Answering Questions, Part 6: Tell Us About the Blogs
I feel like, as the guy with the monster blog roll, you probably have a pretty good feel for the RPG blogosphere's pulse. I'm curious how you would profile us?
How do we play? What fraction of the blogosphere is "new school" versus "old school"? How many people are playing AD&D, Pathfinder, 4e, Fate, etc? Are there bloggers for whom you really can't tell? What fraction of bloggers are also homebrewing their own systems?
Who are we? This may be hard to tell from a blog, but what's the age range of the community? Gender balance? How are we distributed geographically? How many of the bloggers seem like, actually, pretty cool people that would be fun to run a game with -- or just grab a beer with? +Charles McEachern
Okay, let’s deal with these in order.
How do we play?
By and large the majority of us play our games with respect for one and another – which isn’t the least bit surprising as most of us play with friends.
What fraction of the blog-o-sphere is “new school” versus “old school?”
I think that if you go by how people self-identify than the "old school" blogs tend to outnumber most of the other blogs both in terms of activity and profusion; however, that label tends to often be misapplied by authors trying to identify with a movement larger then themselves. And it’s only natural that each of us wants to be a part of something bigger rather than living on an island with our own ideas.
So that label is a great way for people to connect and to announce to one and another “Here’s one creative bastard, come here for great ideas and ways to enrich your games!” But so often what they’re putting out isn’t what I would define as “old school,” instead they’re just being highly creative – and being highly creative isn’t something that ended when the new edition of Dungeons and Dragons came out (no matter which version of the game that is to you).
How many people are playing AD&D, Pathfinder, 4e, Fate, etc?
By and large the biggest group of blogs I have encountered are playing retro-clones based on editions of Dungeons and Dragons prior to third edition. Then you have Third Edition/Pathfinder crowd that occasionally breakout into idiotic fights over their incredibly similar systems. Followed by FATE, Fourth Edition, GURPS, and then those hold outs for the smaller niche games.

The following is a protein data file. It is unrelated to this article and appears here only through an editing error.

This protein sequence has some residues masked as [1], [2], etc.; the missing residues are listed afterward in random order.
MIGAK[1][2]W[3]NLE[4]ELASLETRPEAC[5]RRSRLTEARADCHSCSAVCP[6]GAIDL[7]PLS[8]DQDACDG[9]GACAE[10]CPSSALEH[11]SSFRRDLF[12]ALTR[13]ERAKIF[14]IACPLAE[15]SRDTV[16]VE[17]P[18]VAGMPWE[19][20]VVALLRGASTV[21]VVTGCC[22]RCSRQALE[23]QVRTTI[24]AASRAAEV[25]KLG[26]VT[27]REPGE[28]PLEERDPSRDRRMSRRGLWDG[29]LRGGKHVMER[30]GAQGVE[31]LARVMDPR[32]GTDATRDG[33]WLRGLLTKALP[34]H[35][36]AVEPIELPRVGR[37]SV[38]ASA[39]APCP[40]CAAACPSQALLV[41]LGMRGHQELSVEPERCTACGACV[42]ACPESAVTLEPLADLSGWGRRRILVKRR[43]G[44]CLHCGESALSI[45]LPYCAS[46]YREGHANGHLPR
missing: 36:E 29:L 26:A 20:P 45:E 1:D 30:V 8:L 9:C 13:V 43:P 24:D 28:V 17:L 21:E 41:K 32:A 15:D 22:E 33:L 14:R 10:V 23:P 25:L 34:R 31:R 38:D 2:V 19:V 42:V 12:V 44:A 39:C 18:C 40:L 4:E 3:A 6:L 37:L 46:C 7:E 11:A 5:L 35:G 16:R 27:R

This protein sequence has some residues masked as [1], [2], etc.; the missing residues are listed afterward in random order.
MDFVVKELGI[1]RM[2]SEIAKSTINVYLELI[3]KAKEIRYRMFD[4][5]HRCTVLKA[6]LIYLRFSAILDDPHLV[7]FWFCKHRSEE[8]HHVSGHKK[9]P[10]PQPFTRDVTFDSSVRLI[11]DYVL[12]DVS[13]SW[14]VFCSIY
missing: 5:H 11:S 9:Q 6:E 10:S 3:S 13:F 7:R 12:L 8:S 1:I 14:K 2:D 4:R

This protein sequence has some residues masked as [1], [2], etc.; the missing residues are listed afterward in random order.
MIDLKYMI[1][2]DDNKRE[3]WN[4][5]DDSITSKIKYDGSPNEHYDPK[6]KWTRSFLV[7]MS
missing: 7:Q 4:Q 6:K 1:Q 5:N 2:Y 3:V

Honestly the system most people are playing is so meaningless when it comes to their blogs that I’ve had a hard time understanding why they insist on shouting to the mountains about it.
Look, you can use the amazing ideas coming from Elfmaids and Octopi, or False Machine, or any of the other two hundred and fifty blogs on the Great Blog Roll Call without worrying about whether they’ll fit with Third Edition or GURPS or Tunnels and Trolls. The ideas that these authors are putting out there are often system neutral and you’d be a fool to eliminate anyone who puts out a good idea because they’re using the ‘wrong’ system.
Are there bloggers for whom you really can't tell?
There are bloggers out there who never tell you they’re running first edition or FATE and you’re reading them for months thinking that this would be the most amazing Gamma World game when suddenly the author talks about how he’s been running GURPS for the last four years.
What fraction of bloggers are also homebrewing their own systems?
At one time it was a whole lot more prevalent than it is today (I read about it in their archives all the time), but I would hazard a guess that full system homebrews come in about one out of every hundred blogs or so. Now partial system homebrews are found in practically every single blog I read as all of us are constantly adding, subtracting and manipulating our favorite games.
I guess it must just come with the hobby.
Who are we?
Mostly good people who just want to get their voices out there and find others who can identify with them. Some of us are liars who pretend to be what we are not, but that always seems to come out in the end.
This may be hard to tell from a blog, but what's the age range of the community?
Most of the blogs I read are written by authors between the ages of thirty and fifty, though there are outliers in each direction, with the vast majority being in their mid-to-late thirties.
I think I’ve only run across maybe two or three female hobby bloggers so far? It’s sometimes hard to tell.
I have a suspicion that there are more out there that I’ve not encountered but they just aren’t being promoted because the authors don’t have the patience to deal with the idiots asking for pictures of their tits and slavishly dotting on them. It’s a shame too because girls can write and I love reading their perspectives on not only the hobby, but on life in general.
A great one to look at is +Rachel Ghoul's blog Rachel Bonuses. She updates on a regular basis and has a great mind that will, hopefully, be providing us all with amazing content for years to come.
How are we distributed geographically?
Most of us are in the United States, then the United Kingdom, Canada, Australia, Germany, New Zealand, Russia, and the Philippians, in that order.
How many of the bloggers seem like, actually, pretty cool people that would be fun to run a game with -- or just grab a beer with?
There have only been three bloggers that I just would not hang out with that I’ve encountered since I started blogging. All three are assholes in completely different ways and I have no idea how any of them are able to maintain healthy relationships inside, or outside, of the blog-o-sphere. Other than those three, I have been amazed at how many creative and well-meaning people I’ve met through their blogs.